Under normal circumstances, this story would be published a day or two before the NCAA basketball tournament’s Sweet 16. We would have just wrapped up the first four days, the best four days, of March Madness, and still be talking about the amazing games and upsets.
But these aren’t normal circumstances. There was no selection Sunday. No filling out brackets. No first round, no second round. No Sweet 16. No Elite Eight. No Final Four. No champion. Not even a single shining moment. With the sports world effectively shutting down due to public health and safety concerns amid the Covid-19 pandemic, perhaps the most tragic casualty was the cancelation of the 2020 NCAA Basketball Tournament.
Basketball fans across Haywood County are finding ways to cope with the loss of the beloved event.
“I’m going to miss the heck out of March Madness,” said Pisgah athletic director Casey Kruk. “I look forward to that every year. We keep up with it here. When I get home, we’ve got three or four different screens going at the house, we’re cheering and screaming for everybody. We don’t really care. … I think one of the interesting things is people understand that when things like this happen, sports are a huge part of people’s lives, not just because they like sports, they like the community that’s involved with sports. It’s hugely important. … It’ll be tough not having any sports around, but we’ll make do, we’ll figure it out and we’ll throw the frisbee in the backyard until we get to play again.”
March Madness was always something that would bring everyone together, from the basketball diehards to those who don’t watch a second of action until the third month of the year.
The games and bracket pools would dominate conversations at schools and workplaces. Now, with no tournament, and schools and most workplaces closed, that sense of community the tournament brings is missing.
“March Madness is one of those things where everybody in the school gets together,” said Tuscola boys basketball coach Nathan Messer. “We all make teams and see who’s going to win, do things like that. It’s a fun time for the whole community. It’s a community event. Everybody watches it; it’s unbelievable. It’s very sad that it’s not here, but unfortunately things happen and we have to make decisions that are more for our livelihood than anything else. That’s what’s happened. We just have to move on from there.”
While sports fans have plenty to miss these days, from high school games, to the NBA, MLS, MLB and NHL, many agreed that the NCAA Tournament was what they’d miss most.
So much about the tournament brings out the best in sports, from the sense of community of bracket pools, to rooting for the underdog, historic upsets and seeing seniors giving their all in their last run.
“As a basketball fan and as a sports fan, this is the best time of the year,” said Tuscola baseball head coach and boys basketball assistant coach Zack Shepherd. “You’ve got March Madness, college baseball’s starting college play, Major League Baseball is right around the corner. This is a very exciting time to be a sports fan. I love watching conference tournaments, because the kids take it to a whole other level. Their effort and intensity is through the roof. It’s enjoyable to watch. … It hits home to a lot of people, because March Madness, if you asked the general public what their favorite tournament was, there’s a lot of people that aren’t even basketball fans that like March Madness. The thrill of upsets, what player is going to emerge. It’s exciting times and now everybody’s kind of left in the dark.”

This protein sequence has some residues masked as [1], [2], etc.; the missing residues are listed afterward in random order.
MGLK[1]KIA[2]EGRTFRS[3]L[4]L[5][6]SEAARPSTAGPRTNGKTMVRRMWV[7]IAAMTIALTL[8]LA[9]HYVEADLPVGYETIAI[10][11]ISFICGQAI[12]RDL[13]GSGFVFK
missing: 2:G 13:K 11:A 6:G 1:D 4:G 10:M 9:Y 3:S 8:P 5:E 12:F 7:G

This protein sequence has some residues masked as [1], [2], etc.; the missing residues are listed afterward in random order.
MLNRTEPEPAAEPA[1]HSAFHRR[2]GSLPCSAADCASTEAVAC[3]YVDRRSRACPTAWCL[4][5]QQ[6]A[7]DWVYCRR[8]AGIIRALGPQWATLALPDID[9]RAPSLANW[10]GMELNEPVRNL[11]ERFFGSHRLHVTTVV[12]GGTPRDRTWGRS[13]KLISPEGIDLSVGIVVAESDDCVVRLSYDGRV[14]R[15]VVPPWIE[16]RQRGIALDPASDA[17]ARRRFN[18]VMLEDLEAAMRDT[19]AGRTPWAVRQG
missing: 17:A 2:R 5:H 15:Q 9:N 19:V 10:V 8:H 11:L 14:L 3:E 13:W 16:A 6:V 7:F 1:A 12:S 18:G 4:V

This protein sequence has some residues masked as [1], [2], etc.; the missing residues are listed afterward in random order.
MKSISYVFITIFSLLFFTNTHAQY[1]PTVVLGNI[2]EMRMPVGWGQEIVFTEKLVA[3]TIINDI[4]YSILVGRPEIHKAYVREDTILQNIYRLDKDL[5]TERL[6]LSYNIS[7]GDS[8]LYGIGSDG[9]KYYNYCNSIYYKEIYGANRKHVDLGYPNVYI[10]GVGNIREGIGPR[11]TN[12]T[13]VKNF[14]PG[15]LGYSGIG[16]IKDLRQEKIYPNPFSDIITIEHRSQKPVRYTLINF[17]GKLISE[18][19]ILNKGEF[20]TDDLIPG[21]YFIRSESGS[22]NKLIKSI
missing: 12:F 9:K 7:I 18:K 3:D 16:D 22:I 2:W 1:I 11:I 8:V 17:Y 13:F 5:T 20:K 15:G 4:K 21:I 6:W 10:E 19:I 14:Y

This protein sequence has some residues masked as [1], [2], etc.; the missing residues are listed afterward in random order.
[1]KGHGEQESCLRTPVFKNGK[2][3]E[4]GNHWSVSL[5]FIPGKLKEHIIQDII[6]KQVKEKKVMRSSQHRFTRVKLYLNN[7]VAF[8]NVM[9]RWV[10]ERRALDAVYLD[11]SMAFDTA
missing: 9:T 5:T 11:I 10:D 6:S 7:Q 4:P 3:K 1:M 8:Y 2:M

The loss of the tournament and other sporting events means more in these times than just a lack of entertainment.
Throughout many national tragedies and disasters, sports were the escape, the means of restoring a sense of normalcy to life. Now, with the dangers presented by crowds and close contact between athletes during a global pandemic, that escape is lost.
“That hurts,” Kruk said. “I remember walking through the 911 memorial in New York City and there’s a huge section of it dedicated to what sports meant to the city of New York and to the country after that event and how sports healed it. Sports will come back. This is just a temporary thing. It’s going to be weird not having any games on.
“It’s going to be weird not hearing anything that has to do with a sporting event being played. It’s going to be strange for kids not to be watching highlights of their sports heroes at night. That’s going to be odd, but it is what it is. Maybe in retrospect it will give us some time with our families and we can turn off the TV and enjoy being around each other instead of getting zoned in on everything else that’s happening.”
That attitude of taking time to enjoy time with family and other things that sports might draw them away from is one that several of the coaches echoed.
“What it’s done for me is taken the distraction out of my life and say ‘OK, what’s really important to me?” said Haywood Chrisitian Academy boys basketball coach Mark Page. “What if sports were stripped away? What if basketball were stripped away? What if all the things that I enjoy and watch on TV were stripped away? Who would I be then?’”
Others are trying to take the optimistic view, and see if the forced break from constant sports action leads them to discover other hobbies and activities they enjoy.
“As a basketball coach and player, even as a fan, that’s the best time, sportswise, of the year,”said Pisgah boys basketball coach Jonathan Whitson. “...You’re going to miss it, and you’re going to have to find different things that you’ve got to do to occupy your time. But again, you just go back to, you might find something you enjoy equally. But it’s hard, just because it’s one of the best sports times of the year.”